Further, Cohen also repeated a claim he had made that the revolt in Kyiv was being controlled and orchestrated by fascist elements in Ukraine, a position Wolf Blitzer repeated only to be scolded vehemently by CNN’s Christiane Amanpour. Wolf Blitzer repeated a claim by Russia’s United Nations Ambassadoir Vitaly Churkin that Nazi sympathizers have taken power in Western Ukraine. Amanpour admonished Blitzer for repeating that charge. “You’ve got to be really careful putting that across as a fact,” Amanpour said. “Are you saying that the entire pro-European Ukrainians are anti-Semites? That’s what the Russians are saying and that’s what Professor Cohen is saying.”
Is the whole revolt really controlled by anti-semitic fascists? Did the American media really support an “armed destruction of a popularly elected Parliament”, a position that MacKinnon also seems to endorse? Did the American media support the imposition of presidential constitution that undermined the process of democratization which abetted Putin’s choke-hold on the Russian polity? That is not what I recall, but I remain open to being convinced if the evidence is persuasive, particularly since I do not trust my memory at all. Unfortunately, Stephen Cohen levelled these sweeping accusations with little evidence. The media was also accused of supporting the war in Chechnya that gave rise to terrorism in Russia’s North Caucasus thus enabling Putin to rig his own re-election in 1996. According to Cohen, most media reports in America still “give the impression that Yeltsin was an ideal Russian leader”.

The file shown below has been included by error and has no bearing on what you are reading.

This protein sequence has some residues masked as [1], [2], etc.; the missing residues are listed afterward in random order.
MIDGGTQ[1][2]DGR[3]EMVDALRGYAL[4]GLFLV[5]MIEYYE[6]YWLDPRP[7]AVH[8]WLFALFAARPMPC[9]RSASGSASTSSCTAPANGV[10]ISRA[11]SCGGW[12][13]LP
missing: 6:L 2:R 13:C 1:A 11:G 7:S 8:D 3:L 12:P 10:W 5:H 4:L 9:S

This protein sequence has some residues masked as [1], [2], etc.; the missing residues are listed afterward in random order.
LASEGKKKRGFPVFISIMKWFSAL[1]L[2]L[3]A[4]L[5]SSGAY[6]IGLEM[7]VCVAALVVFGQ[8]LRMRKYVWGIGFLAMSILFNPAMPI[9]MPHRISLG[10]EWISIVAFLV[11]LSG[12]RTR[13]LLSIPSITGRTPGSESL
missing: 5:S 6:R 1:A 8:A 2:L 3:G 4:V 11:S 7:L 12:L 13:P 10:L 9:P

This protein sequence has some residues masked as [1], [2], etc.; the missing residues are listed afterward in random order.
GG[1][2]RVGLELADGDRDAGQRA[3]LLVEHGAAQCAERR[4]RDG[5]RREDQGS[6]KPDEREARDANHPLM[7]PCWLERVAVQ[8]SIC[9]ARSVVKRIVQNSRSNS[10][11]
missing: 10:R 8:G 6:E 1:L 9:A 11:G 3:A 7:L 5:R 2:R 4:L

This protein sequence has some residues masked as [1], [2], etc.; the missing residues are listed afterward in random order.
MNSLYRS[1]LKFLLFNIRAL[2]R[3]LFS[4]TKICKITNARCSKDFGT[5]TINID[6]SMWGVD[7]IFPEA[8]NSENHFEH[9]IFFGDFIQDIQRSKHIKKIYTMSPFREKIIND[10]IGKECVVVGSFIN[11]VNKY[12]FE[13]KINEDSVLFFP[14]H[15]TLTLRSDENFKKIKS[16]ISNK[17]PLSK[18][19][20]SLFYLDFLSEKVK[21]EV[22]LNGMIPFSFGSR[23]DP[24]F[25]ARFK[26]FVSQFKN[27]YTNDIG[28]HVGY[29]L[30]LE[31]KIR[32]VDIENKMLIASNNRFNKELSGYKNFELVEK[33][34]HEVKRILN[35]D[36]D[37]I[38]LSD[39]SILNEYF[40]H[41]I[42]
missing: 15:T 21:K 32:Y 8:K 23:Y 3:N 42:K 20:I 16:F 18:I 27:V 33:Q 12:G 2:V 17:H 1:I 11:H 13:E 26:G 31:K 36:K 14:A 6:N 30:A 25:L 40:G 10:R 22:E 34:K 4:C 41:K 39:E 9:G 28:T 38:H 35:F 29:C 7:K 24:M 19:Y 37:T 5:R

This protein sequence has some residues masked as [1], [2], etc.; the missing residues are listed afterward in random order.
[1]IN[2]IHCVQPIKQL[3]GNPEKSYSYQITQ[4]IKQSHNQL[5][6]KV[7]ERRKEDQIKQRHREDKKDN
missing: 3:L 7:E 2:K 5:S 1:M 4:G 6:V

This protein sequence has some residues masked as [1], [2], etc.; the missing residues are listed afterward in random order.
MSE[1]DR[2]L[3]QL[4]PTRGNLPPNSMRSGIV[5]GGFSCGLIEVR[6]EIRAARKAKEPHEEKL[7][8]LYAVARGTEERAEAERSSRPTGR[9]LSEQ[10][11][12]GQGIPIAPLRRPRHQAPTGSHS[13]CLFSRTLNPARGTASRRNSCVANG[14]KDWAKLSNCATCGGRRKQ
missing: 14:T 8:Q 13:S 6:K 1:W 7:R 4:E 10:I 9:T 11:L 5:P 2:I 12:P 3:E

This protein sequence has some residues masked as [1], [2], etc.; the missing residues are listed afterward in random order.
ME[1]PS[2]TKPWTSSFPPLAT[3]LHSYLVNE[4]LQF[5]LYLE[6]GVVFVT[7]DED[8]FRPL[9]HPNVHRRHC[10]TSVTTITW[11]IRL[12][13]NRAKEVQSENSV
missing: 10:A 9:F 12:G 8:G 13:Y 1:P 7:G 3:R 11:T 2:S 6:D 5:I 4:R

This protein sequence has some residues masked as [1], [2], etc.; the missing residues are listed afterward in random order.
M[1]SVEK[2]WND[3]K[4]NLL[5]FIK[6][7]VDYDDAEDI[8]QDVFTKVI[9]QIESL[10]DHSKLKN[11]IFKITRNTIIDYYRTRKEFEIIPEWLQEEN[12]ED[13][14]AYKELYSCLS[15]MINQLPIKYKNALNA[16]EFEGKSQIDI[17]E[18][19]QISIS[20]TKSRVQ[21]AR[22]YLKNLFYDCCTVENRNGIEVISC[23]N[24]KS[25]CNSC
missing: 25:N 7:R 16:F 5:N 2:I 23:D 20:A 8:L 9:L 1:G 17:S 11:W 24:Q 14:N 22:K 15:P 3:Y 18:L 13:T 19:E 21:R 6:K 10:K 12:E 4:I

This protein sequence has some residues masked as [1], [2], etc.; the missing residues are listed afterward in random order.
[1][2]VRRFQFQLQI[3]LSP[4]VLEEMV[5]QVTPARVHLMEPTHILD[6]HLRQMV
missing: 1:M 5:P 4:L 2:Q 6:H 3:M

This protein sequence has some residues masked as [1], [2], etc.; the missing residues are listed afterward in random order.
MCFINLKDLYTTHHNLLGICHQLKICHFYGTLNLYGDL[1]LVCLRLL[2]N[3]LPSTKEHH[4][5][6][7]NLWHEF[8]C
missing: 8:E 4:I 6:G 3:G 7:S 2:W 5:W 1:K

I had no idea the American media had such a powerful effect on domestic Russian politics! Since Cohen supplied no evidence, though he accused journalists of shameful unprofessional practices, inflammatory writing, and even malpractice for failing to provide essential facts and context (an accusation that Cohen in his writings allegedly went back to American anti-Red coverage at the time of the Russian revolution as documented by Walter Lippman and Charles Merz), I decided to do a quick and fairly arbitrary check. I would simply google key words and see what came up on the presumption that if Cohen was correct, most newspaper articles that came up would support his views.